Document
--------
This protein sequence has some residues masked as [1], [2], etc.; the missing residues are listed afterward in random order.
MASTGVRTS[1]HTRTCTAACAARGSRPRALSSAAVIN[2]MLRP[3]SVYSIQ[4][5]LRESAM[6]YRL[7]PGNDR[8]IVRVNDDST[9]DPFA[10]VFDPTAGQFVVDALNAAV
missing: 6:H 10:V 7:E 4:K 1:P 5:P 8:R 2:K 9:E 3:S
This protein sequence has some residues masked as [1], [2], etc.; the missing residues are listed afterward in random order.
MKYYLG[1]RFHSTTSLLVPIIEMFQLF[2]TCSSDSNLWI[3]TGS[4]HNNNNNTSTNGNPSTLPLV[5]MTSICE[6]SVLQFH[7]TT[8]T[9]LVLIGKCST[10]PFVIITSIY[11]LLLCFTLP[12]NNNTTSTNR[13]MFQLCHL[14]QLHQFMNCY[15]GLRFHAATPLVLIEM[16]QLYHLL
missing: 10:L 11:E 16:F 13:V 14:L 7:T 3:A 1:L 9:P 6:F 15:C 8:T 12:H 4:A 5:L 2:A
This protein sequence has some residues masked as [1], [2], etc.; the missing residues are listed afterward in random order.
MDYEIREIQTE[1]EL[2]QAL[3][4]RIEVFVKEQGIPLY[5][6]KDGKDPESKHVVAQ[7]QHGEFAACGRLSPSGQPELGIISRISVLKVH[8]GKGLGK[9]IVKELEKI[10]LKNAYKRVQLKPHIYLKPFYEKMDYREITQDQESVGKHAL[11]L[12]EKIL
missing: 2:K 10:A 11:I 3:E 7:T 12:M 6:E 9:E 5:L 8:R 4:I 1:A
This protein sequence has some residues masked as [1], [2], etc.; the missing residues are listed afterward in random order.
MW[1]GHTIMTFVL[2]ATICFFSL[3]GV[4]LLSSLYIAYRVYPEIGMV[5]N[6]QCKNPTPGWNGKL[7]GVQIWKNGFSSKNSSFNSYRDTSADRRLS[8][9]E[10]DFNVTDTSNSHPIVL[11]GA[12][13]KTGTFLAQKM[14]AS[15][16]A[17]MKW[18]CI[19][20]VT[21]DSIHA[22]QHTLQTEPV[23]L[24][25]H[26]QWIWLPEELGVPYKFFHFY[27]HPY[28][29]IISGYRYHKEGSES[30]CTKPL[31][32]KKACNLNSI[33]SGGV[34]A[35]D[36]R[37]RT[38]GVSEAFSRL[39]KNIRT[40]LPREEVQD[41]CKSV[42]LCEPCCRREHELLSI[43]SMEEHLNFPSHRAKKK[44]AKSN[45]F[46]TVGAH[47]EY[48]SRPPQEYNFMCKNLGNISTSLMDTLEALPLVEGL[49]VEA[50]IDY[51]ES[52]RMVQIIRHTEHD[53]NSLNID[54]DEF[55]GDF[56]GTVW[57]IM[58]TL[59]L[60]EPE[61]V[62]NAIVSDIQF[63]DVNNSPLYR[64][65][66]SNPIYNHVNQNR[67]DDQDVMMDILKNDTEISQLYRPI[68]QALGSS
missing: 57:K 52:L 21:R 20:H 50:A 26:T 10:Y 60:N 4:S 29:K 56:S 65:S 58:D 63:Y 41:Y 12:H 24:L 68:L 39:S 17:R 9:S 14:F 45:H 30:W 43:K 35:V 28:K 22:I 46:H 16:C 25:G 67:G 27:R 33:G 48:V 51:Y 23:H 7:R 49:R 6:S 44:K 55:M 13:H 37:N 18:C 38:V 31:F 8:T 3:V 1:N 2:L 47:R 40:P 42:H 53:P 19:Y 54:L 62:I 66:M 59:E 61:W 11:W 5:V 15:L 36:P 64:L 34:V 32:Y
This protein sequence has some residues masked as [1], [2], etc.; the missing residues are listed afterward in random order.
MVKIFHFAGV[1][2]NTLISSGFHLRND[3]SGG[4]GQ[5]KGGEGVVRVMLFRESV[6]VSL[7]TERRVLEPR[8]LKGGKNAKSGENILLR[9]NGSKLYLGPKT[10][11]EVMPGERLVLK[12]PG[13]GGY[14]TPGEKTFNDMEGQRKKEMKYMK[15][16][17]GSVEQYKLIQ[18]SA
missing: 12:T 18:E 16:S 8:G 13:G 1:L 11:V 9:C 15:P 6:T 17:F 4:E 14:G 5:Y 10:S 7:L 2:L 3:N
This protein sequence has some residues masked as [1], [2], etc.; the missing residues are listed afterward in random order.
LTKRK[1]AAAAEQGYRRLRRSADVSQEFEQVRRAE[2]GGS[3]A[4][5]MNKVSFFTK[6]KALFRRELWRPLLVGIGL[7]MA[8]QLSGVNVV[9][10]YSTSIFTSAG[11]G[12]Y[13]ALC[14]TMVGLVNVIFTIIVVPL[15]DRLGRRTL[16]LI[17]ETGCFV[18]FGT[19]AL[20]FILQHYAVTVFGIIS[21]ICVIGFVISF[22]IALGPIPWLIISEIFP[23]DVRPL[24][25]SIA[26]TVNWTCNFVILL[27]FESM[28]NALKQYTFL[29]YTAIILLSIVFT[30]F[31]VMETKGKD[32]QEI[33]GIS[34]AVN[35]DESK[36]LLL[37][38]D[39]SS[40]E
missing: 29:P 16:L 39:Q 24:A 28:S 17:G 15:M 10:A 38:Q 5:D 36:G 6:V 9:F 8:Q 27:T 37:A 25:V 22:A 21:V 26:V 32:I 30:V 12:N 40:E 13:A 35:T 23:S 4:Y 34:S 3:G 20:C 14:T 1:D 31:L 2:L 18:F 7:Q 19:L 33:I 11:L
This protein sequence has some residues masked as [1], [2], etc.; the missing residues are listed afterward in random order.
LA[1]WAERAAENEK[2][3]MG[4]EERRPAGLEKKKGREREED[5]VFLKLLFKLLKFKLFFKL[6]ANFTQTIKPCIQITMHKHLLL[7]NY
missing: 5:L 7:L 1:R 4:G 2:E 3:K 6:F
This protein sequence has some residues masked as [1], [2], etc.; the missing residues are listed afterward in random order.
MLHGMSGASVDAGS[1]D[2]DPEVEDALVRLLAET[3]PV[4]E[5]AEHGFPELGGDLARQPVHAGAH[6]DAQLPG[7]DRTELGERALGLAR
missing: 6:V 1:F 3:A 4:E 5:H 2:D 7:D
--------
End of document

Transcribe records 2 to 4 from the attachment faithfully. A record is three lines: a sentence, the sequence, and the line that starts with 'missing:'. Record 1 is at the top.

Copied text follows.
This protein sequence has some residues masked as [1], [2], etc.; the missing residues are listed afterward in random order.
MKYYLG[1]RFHSTTSLLVPIIEMFQLF[2]TCSSDSNLWI[3]TGS[4]HNNNNNTSTNGNPSTLPLV[5]MTSICE[6]SVLQFH[7]TT[8]T[9]LVLIGKCST[10]PFVIITSIY[11]LLLCFTLP[12]NNNTTSTNR[13]MFQLCHL[14]QLHQFMNCY[15]GLRFHAATPLVLIEM[16]QLYHLL
missing: 10:L 11:E 16:F 13:V 14:L 7:T 3:A 1:L 9:P 6:F 15:C 8:T 12:H 4:A 5:L 2:A
This protein sequence has some residues masked as [1], [2], etc.; the missing residues are listed afterward in random order.
MDYEIREIQTE[1]EL[2]QAL[3][4]RIEVFVKEQGIPLY[5][6]KDGKDPESKHVVAQ[7]QHGEFAACGRLSPSGQPELGIISRISVLKVH[8]GKGLGK[9]IVKELEKI[10]LKNAYKRVQLKPHIYLKPFYEKMDYREITQDQESVGKHAL[11]L[12]EKIL
missing: 2:K 10:A 11:I 3:E 7:T 12:M 6:E 9:E 5:L 8:R 4:I 1:A
This protein sequence has some residues masked as [1], [2], etc.; the missing residues are listed afterward in random order.
MW[1]GHTIMTFVL[2]ATICFFSL[3]GV[4]LLSSLYIAYRVYPEIGMV[5]N[6]QCKNPTPGWNGKL[7]GVQIWKNGFSSKNSSFNSYRDTSADRRLS[8][9]E[10]DFNVTDTSNSHPIVL[11]GA[12][13]KTGTFLAQKM[14]AS[15][16]A[17]MKW[18]CI[19][20]VT[21]DSIHA[22]QHTLQTEPV[23]L[24][25]H[26]QWIWLPEELGVPYKFFHFY[27]HPY[28][29]IISGYRYHKEGSES[30]CTKPL[31][32]KKACNLNSI[33]SGGV[34]A[35]D[36]R[37]RT[38]GVSEAFSRL[39]KNIRT[40]LPREEVQD[41]CKSV[42]LCEPCCRREHELLSI[43]SMEEHLNFPSHRAKKK[44]AKSN[45]F[46]TVGAH[47]EY[48]SRPPQEYNFMCKNLGNISTSLMDTLEALPLVEGL[49]VEA[50]IDY[51]ES[52]RMVQIIRHTEHD[53]NSLNID[54]DEF[55]GDF[56]GTVW[57]IM[58]TL[59]L[60]EPE[61]V[62]NAIVSDIQF[63]DVNNSPLYR[64][65][66]SNPIYNHVNQNR[67]DDQDVMMDILKNDTEISQLYRPI[68]QALGSS
missing: 57:K 52:L 21:R 20:H 50:A 26:T 10:Y 60:N 4:S 29:K 56:S 65:S 58:D 63:Y 41:Y 12:H 24:L 68:L 39:S 17:R 9:S 14:F 45:H 30:W 43:K 35:V 28:K 22:I 46:H 16:C 25:G 67:G 27:R 33:G 48:V 51:Y 23:H 7:R 49:R 6:S 44:K 55:M 13:H 37:N 18:C 38:V 31:F 8:T 3:V 1:N 2:L 47:R 40:P 42:H 53:P 19:Y 54:L 62:I 66:M 59:E 61:W 11:W 5:V 15:L 36:P 64:L 34:V 32:Y